The accurate and precise robotic technology allows surgeons “to do the knee replacement with very minimal soft tissue releases and to use the implant in the cuts to balance the knee,” Dr. Braaksma said. As a result, he said patients should experience “less pain, less swelling and faster recovery.”
Regaining Mobility, Range of Motion
Within a few hours of his procedure, Craig was discharged from Blue Water Surgery Center. The center provided a walker for him to use at home, where his wife kept an eye on his progress.
Two days later, Craig underwent a post-operative exam. He scheduled physical therapy sessions to assist with exercises to strengthen his knee.
“When they tell you to do some exercises, you do these exercises,” Craig said. “If you don’t do the exercises, you’re not going to get the benefits that the surgeon’s done for you.”
Craig’s dedication to rehabilitation paid off. Two weeks after surgery, he regained his range of motion and his strength. He transitioned from using a walker to a cane and then to walking unassisted.
“I had my balance,” he said. “I could move around the house without a problem. As long as I was on concrete, I was fine.”
Four to six weeks after knee replacement surgery, patients generally resume daily household activities, including walking, sitting, standing and climbing stairs.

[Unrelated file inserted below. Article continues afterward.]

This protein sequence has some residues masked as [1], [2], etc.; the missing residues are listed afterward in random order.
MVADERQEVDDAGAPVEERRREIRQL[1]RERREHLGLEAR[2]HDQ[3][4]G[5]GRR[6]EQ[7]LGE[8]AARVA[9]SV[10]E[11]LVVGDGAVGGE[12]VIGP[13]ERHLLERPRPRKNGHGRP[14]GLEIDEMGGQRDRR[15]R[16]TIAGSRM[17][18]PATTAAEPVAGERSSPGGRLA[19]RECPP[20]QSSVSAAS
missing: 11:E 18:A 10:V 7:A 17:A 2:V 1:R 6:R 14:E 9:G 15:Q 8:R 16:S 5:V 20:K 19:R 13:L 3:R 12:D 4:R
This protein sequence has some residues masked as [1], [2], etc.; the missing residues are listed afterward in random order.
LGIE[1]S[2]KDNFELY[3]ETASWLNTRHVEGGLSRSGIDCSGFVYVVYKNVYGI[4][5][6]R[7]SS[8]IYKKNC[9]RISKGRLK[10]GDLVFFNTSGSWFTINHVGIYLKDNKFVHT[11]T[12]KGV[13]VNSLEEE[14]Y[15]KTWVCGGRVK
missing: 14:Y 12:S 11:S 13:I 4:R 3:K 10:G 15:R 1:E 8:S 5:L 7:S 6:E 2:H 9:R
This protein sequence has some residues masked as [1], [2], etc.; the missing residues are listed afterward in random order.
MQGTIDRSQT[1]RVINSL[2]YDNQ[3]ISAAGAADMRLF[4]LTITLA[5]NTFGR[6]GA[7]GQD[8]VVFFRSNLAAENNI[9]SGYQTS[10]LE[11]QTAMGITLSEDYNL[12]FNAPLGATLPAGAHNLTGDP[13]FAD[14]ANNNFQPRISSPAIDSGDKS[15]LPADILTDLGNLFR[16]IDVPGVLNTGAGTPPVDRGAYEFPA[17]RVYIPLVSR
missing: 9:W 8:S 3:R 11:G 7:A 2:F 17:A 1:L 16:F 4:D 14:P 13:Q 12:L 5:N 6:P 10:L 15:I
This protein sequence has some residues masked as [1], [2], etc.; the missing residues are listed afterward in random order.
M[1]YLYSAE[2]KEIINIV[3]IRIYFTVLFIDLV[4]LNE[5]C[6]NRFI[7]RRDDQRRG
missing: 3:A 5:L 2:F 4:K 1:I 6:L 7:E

Craig was cleared to drive after four weeks and mowed his lawn two months after surgery. The Moodys also resumed their daily walks together.
“He’s at the same pace I am, and he is not lagging behind. He doesn’t stop and turn around and go back,” Gaye said. “And, if he thinks he hasn’t gone far enough, he’ll go another block or two.”
Most knee replacement patients experience significantly reduced pain, improved mobility and a better quality of life.
“That’s one thing about knee replacement — it’s basically one of the most successful operations in orthopedics,” Dr. Makim said. “And, it’s one of the most life changing for people.”
Surgery Centers Benefit Patients
Around 790,000 knee replacement surgeries are performed each year in the United States. Your doctor may recommend knee replacement surgery if you experience any of the following: